It is also an object of this invention to reconcentrate the expanded beam onto the surface of an energy detecting cell. Thus, the energy is concentrated when projected and is concentrated when detected. This minimizes the effects of ambient conditions in the environment. This reconcentrating step thus improves the efficiency of the method.

A counting apparatus which may be used to practice this method includes a means for projecting a beam of radiated energy having a cross-sectional dimension at the fabric, parallel to second set strands 11, which is greater than the width of first set strands 10. Means are provided for receiving and reconcentrating that portion of the beam of radiated energy having an elongated cross section which has a width dimension equal to or less than the thickness of one of a second set strand ll. Detecting means are positioned in the path of the radiated beam at that point at which the beam is substantially reconcentrated by the receiving and reconcentrating means. Thus, the radiated energy is emitted from a concentrated source, is expanded to allow the passage of wires perpendicular to those being counted, and is then reconcentrated at a detecting means. Accordingly, a system is provided which substantially overcomes the efiects of ambient radiant energy, and which is very sensitive to the passage of a strand to be counted, but which is not responsive to the passage of a strand perpendicular to the strands being counted.

BRIEF DESCRIPTION OF THE DRAWINGS These and other objects and advantages of the invention will be seen and understood by reference to the specification and appended drawings wherein:

FIG. 1 is a plan view of typical wire fabric;

FIG. 2 is a cross section of the beam projecting and receiving apparatus;

FIG. 3 is a plan view of the pattern of the beam of light at the wire fabric with a fragment of the wire fabric being shown in passage beneath the light;

FIG. 4 is a cross section taken along plane IVIV of FIG. 2;

FIG. 5 is a plan view of the receiving apparatus; and

FIG. 6 is a cross section of an alternative receiving apparatus having two refocusing lenses and two photoelectric cells.

PREFERRED EMBODIMENT In the preferred embodiment, the apparatus includes a light source 20 for projecting a beam of light across the path followed by wire fabric 1 and a receiver 30 for receiving at least a portion of that beam of light (FIG. 2). Light source 20 includes a container 21 within which a light bulb 22 is mounted by means of a clamping bracket 23. The jaws of the clamp can be tightened or loosened by screw 24 such that bulb 22 can be removed or reoriented. Bulb 22 is an inexpensive filament type lamp having a filament 25.

There is a projection opening 27 in container 21 which allows a beam of light to be emitted from container 21. The beam which is emitted through projection opening 27 is controlled by means of a projection lense 26. Projection lense 26 is convex such that it focuses the beam of light at focal point P (FIG. 2). Receiver 30 is positioned a substantial distance from focal point F such that the cross section of the beam of light which cast upon receiver 30 is expanded substantially. Because of the nature of filament lamp 22, the pattern of light cast upon receiver 30 will be somewhat elliptical, as indicated bythe elliptical pattern shown in phantom lines in FIG. 3.

In practicing the counting method to count strands ll of fabric 1, the fabric 1 is passed a sufficient distance from lense 26 such that the cross section of the beam of light which is cast upon the fabric will have a length dimension 1,, parallel to the second set strands 11, which is greater than the thickness of a first set strand 10 (FIG. 3). Since the pattern of the beam as cast by filament lamp 22 is generally elliptical, it should be noted that the filament 25 must be nted generally parallel to the strands l l in order to maximize the dimension 1,.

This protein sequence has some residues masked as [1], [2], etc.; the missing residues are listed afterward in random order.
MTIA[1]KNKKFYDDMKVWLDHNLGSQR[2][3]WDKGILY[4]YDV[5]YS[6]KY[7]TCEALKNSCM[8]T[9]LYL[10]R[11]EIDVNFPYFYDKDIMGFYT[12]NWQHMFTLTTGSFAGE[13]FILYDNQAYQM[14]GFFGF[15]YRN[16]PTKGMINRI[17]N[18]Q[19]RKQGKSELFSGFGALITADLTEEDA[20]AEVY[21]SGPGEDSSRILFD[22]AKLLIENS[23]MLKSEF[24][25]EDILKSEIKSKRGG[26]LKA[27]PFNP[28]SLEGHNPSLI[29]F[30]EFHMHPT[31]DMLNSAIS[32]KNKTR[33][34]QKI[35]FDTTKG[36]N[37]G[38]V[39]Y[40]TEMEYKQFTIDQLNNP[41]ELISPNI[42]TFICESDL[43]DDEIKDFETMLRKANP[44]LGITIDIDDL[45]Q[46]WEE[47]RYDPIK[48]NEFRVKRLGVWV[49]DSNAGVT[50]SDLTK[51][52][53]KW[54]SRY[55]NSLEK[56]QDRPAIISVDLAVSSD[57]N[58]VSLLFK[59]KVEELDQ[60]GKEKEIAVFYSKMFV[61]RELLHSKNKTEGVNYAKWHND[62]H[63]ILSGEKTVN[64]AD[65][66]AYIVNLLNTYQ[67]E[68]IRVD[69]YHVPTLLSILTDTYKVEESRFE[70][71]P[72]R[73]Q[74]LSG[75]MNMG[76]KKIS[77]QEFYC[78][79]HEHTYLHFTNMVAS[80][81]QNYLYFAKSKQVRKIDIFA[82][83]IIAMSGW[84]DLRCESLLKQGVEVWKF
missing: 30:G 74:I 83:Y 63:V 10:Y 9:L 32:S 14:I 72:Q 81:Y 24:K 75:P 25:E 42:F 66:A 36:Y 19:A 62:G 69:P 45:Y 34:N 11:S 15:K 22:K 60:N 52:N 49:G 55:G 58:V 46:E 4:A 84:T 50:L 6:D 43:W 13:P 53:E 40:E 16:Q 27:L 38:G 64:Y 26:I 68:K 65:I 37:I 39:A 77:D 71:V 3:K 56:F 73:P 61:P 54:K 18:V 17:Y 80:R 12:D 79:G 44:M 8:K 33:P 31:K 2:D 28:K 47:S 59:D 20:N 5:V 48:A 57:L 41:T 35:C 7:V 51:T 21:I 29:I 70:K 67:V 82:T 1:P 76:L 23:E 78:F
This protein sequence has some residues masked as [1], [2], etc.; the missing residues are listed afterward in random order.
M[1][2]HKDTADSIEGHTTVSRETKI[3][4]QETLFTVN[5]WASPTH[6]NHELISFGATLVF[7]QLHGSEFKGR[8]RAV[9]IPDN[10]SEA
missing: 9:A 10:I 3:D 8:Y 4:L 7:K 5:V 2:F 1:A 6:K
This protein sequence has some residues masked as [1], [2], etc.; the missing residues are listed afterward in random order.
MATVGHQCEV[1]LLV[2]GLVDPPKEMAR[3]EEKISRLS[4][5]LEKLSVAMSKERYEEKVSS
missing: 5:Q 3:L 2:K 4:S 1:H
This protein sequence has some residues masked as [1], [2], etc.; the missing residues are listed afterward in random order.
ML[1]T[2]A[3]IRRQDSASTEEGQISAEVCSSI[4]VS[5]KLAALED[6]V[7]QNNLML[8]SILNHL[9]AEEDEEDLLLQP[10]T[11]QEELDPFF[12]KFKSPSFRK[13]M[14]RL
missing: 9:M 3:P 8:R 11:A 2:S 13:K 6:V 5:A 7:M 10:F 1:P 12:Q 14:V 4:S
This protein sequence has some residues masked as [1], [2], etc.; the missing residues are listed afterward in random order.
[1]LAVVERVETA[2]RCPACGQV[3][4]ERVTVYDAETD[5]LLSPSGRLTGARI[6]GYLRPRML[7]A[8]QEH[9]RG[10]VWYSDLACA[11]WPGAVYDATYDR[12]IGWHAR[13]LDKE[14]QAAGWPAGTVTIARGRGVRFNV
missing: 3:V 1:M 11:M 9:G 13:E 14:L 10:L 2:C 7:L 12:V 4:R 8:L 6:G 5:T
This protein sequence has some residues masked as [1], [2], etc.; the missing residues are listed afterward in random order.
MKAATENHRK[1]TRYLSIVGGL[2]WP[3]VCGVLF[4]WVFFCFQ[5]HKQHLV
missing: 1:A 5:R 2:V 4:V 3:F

The receiving apparatus 30 comprises a container 35 having a receiving lense 31 mounted at the top surface thereof. Lense 31 comprises generally an arcuate section of a cylinder (FIG. 2). The top surface or receiving surface 36 is elongated and flat. A pair of sides 37 depend downwardly from receiving surface 36 (FIG. 4) and extended along the length thereof. The bottom surface or refocusing surface 38 of lense 31 is curved, corresponding generally to the surface of a cylinder (FIG. 2). That portion of the light beam which impinges upon receiving surface 36 is refracted by lense 31 and, due to the curvature of refocusing surface 38, is refocused at focal point F of lense 31. The sides 37 are silvered or opaqued to insure that all light impinging upon receiving surface 36 is transmitted only out through refocusing surface 38.

An elongated aperture 33 is provided at the top surface of container 35, in which lense 31 is mounted. If necessary, receiving surface 36 can be partially masked in order to permlt the passage only of an elongated portion of the beam of light into receiving lense 31. The receiving surface 36, as masked if necessary, is approximately as long as dimension I of the projected beam, and has a thickness equal to or less than that of a strand 11, Le. the strand being counted.

Within the container 35, a photoelectric cell 32 is positioned generally at the focal point F of lense 31. Photoelectric cell 32 is a conventional photo resistive photoelectric cell and is connected to conventional circuitry which registers the presence or absence of light at the surface of photoelectric cell 32. characteristically, such cells have a very high resistance when no light is impinging upon their surface. Once light begins to activate the cells, their resistance drops very rapidly, and finally levels off sharply at a minimum resistance. Thus, these cells are extremely sensitive to the presence of any light on their surface.

It is important that receiving surface 36 be longer than the thickness of a first set strand 10. This insures that at least some light will be received at photoelectric cell 32 when a firstset strand passes over lense 31. Also, it is important that the width of receiving surface 36 be equal to or less than the thickness of a second set wire strand 11. It probably could be slightly greater than the thickness of such strand 11, such that a small amount of light would get to the surface of photoelectric cell 32 even when a wire strand 1 l is passing directly over lense 31, but this would necessitate more complicated circuitry in order to render the system sensitive to the passage of a strand to be counted, but still keep it insensitive to the passage of a strand 10.